Today, I welcome Janice Lane Palko, who will tell us all about her new book, Our Lady of the Roses. Janice, I turn over the website to you.
How a Short Story Becomes a Novel
Many writers look upon their books as their babies. If so, then my latest novel, Our Lady of the Roses, was an unintended pregnancy. I didn’t set out to write this book, but as the late painter, Bob Ross, used to say, I’ve come to regard it as a “happy accident.” One of the marketing tips the experts advise authors to employ is to offer a free short story to readers to introduce them to the author’s writing style and entice them to purchase their other books. I’ve written many different things—articles, press releases, speeches, novels–but for some reason the short story eludes me. My short story always explodes into a novel. I don’t know why, but my main character soon acquires a best friend, backstory and complex story arc.
Therefore, I wasn’t surprised when Janetta, who appeared as a secondary character in my first romantic comedy, St. Anne’s Day, took over the pages to tell me her tale, but what did surprise me was the unexpected muse who wormed his way into the book, unbeckoned.
How Saint Joseph Becomes a Muse for Our Lady of the Roses
Janetta is a bit of a train wreck. She accompanies Bob White, a salon client, as a paid translator, on a pilgrimage with him to the four major basilicas in the Eternal City. After they argue, she takes some time away from him to revisit the home, in Rome, where her late grandmother once resided. There, she discovers that her grandmother’s home has been converted into the San Giuseppe Negozio, the St. Joseph Gift Shop, affiliated with the nearby church of the same name.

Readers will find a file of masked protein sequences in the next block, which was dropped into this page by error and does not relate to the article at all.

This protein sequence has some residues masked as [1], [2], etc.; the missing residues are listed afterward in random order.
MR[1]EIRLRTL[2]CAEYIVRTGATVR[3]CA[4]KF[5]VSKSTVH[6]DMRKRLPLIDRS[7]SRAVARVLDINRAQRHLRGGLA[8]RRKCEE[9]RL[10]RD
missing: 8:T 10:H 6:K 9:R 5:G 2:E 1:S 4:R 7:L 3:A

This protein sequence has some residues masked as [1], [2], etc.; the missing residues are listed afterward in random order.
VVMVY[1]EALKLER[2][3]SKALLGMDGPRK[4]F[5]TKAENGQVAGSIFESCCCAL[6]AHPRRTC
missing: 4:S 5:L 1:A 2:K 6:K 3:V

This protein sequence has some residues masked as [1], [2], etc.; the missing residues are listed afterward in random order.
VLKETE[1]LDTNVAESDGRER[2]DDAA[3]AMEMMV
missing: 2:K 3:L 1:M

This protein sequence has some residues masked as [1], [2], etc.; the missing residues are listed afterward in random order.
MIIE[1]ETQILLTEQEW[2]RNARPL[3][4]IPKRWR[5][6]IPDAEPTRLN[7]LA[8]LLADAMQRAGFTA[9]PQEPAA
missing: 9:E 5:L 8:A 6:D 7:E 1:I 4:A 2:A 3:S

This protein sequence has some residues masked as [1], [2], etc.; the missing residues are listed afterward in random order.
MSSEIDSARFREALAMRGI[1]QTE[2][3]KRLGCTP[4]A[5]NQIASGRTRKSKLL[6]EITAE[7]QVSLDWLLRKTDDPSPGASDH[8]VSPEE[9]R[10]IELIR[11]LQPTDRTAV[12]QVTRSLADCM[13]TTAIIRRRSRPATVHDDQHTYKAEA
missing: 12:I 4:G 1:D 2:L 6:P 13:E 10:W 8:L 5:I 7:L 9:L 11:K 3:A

While writing that chapter, I thought the owner of the store should give her a souvenir of her visit. When I researched St. Joseph religious paraphernalia to find the appropriate gift, I came across the Sleeping St. Joseph statue. Now, I’m approaching my sixth decade as a Catholic, with 12 years of Catholic education in my background, and I’d never seen the Sleeping St. Joseph statue. After writing the statue into the book and ordering a small replica of it for myself, St. Joseph sort of commandeered the story, sending me ideas and thoughts to insert into the book.
Writing the scenes was a joyful experience, and I grew to look forward to things St. Joseph would flash in my imagination or whisper into my mind. Before this experience, I confess that I’d always considered St. Joseph to be a harmless, kind, pale old man in a drab brown robe, much like as depicted in Renaissance paintings, or on holy cards. I think artists portrayed him that way so as to hint that he probably had no interest in violating Mary’s virginity. The Joseph who spoke to me, was a strong, funny, lively, chivalrous man, who loved Mary deeply (how could she not?). He was so devoted to God, that he wouldn’t dare touch His bride. I think his holy restraint speaks to St. Joseph’s character, and the sacrifice he made for God.
I’d never had an affinity for, or devotion to, St. Joseph, but I do now; so much so, that I dedicated the book to him. If you read Our Lady of the Roses, I hope you enjoy it, and I hope St. Joseph speaks to you through it, too. He was God’s right-hand man, the man on earth chosen to love and protect Mary and His only Son. I believe St. Joseph would be more aptly portrayed as a knight in shining armor. He has become my huckleberry, my “go-to guy.” Maybe he’ll become yours, too.
Get Your Copy of Our Lady of the Roses, and More
I want to thank Janice Lane Palko for guest posting on my site today. You might want to visit her website. She’s giving away some prizes, to celebrate the launch of Our Lady of the Roses. If you click on the link to her website and enter before Dec 9th, you just might win something great! Also, if you enjoyed this post, then check out her new book. You can learn more about the book and get your copy of Our Lady of the Roses by clicking here.
If you would like to purchase an autographed copy of my book, Adventures of Faith, Hope and Charity: Finding Patience, then click here.